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Minimesters Better Than Ever

As Spirit Week is just around the corner, so are mini-mesters. For those of you who are new to the Upper School and do not know what mini-mesters are, they are temporary classes that are held in lieu of your science class for one 8-day rotation at the start of second semester.

Students who have participated in mini-mesters may be disappointed to hear that their favorite classes from the past may not return for this year. “The instructions that I gave this year, and the requirements we gave ourselves, were if it hasn’t changed in the last few years, then it needs to change this year,” said Mr. Day. This year’s sign-up will feature all new choices, including ones from new science teachers, and also from teachers in other departments.

Mrs. Hall and Ms. Stevens will be teaching a joint class on medieval weaponry, in which they plan to build catapults and trebuchets and test them out. Mrs. Korb is teaching a class on engineering and designing different structures, similar to Dr. Pearson’s bridge building class, but with more of a focus on structural and mechanical engineering. Dr. Pearson is going to do an origami class, and include the science of paper making, recycling and what we can learn through origami. “Instead of doing my wildlife class, I want to do a woodworking for wildlife class where we build birdhouses and go and put them up outside,” said Mr. Day. “We would take the same trip up to the swamp, but with a different perspective.”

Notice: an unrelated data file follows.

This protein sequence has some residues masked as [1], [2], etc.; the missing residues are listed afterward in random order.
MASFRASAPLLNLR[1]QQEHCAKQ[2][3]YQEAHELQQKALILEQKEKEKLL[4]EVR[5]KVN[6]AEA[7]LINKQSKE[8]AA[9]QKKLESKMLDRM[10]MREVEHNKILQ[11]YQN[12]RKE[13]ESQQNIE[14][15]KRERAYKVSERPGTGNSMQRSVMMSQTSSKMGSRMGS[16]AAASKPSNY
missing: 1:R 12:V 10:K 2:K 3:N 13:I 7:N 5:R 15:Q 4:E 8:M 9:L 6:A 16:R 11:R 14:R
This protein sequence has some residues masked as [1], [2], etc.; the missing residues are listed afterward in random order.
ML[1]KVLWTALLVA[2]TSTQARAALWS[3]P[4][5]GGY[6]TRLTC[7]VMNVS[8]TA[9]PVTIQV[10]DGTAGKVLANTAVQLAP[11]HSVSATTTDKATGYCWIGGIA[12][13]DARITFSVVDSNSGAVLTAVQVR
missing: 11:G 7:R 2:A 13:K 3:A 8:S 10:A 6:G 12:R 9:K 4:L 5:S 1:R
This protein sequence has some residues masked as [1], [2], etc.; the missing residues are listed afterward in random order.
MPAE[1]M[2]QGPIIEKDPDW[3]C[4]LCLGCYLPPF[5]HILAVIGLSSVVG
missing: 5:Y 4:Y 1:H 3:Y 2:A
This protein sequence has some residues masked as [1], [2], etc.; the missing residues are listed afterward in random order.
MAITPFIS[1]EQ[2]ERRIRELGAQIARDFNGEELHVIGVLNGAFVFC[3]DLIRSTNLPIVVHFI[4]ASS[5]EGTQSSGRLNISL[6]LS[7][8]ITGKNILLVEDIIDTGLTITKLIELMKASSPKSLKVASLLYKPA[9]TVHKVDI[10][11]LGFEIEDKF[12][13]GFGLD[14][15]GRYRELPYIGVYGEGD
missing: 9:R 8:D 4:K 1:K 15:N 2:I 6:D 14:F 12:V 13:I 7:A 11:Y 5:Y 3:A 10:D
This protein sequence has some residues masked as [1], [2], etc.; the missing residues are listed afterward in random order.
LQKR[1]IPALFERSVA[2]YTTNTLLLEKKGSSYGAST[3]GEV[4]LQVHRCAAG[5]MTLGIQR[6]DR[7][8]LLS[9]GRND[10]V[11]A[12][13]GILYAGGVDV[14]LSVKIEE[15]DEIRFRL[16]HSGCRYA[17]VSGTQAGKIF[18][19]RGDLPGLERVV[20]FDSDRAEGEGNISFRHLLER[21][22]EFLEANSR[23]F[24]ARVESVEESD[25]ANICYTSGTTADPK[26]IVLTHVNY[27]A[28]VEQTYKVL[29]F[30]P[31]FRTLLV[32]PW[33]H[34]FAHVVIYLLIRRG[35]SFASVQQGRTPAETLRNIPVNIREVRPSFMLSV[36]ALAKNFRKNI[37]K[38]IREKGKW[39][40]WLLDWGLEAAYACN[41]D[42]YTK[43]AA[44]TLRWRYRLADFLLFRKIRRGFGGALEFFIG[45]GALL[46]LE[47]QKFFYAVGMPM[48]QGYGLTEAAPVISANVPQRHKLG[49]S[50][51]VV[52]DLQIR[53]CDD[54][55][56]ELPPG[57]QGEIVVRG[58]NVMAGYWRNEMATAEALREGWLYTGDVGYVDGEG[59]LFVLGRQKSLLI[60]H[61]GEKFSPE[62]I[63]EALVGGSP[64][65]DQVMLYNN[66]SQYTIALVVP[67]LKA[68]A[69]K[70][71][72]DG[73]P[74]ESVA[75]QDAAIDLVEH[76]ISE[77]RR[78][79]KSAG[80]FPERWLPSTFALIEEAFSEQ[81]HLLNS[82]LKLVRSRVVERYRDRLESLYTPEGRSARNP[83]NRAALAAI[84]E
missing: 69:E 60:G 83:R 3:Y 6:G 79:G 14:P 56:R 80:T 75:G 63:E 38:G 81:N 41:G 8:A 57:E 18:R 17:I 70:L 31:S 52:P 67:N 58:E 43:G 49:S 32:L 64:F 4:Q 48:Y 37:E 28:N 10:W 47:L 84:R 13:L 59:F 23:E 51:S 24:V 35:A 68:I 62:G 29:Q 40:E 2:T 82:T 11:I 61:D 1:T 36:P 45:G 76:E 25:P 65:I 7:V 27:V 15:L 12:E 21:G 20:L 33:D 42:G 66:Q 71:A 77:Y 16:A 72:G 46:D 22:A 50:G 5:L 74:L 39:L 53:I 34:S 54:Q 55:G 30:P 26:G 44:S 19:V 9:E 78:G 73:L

There are a couple of new science teachers this year who plan to join in on the mini-mester fun. Mr. Sandoe, a new tenth grade chemistry teacher, has a strong interest in water chemistry. He is developing a class to go along with the Isdell Center for Global Leadership theme, to incorporate chemistry and water, and do hands-on projects. “Another rule that I gave this year is to produce something, whether that’s a poster or piece of origami, just make something,” said Mr. Day. “We want to limit the lectures and do more hands-on projects. It is hard to do that because teachers want to talk about their interests so badly that it ends up just being lectures.”

English teacher Mr. Carson is teaching a class called Renegade Writing. This class will include all different kinds of writing, with pieces that are totally off the wall. If you want to write raps, advertisements, a speech with no repercussions (with a limit on decency), then this class is for you. These additional “non-science” options will add spice to mini-mesters. “For one cycle, just do something different. Do class differently, do school differently, and do subject matter that you’re not going to do otherwise,” said Mr. Day. “You do your reading, writing, and arithmetic, but what about this other cool stuff? Mini-mesters are about exposure, doing things differently, and teaching in a different way.”

Sign up for mini-mesters closes today, Dec. 12.

Ms. Stevens and Mr. Tannenblatt avidly discuss the pros and cons of medieval weaponry. Credit: Sean Murtaugh

Ms. Stevens and senior Matt Tannenblatt avidly discuss the pros and cons of medieval weaponry. Photo: Sean Murtaugh


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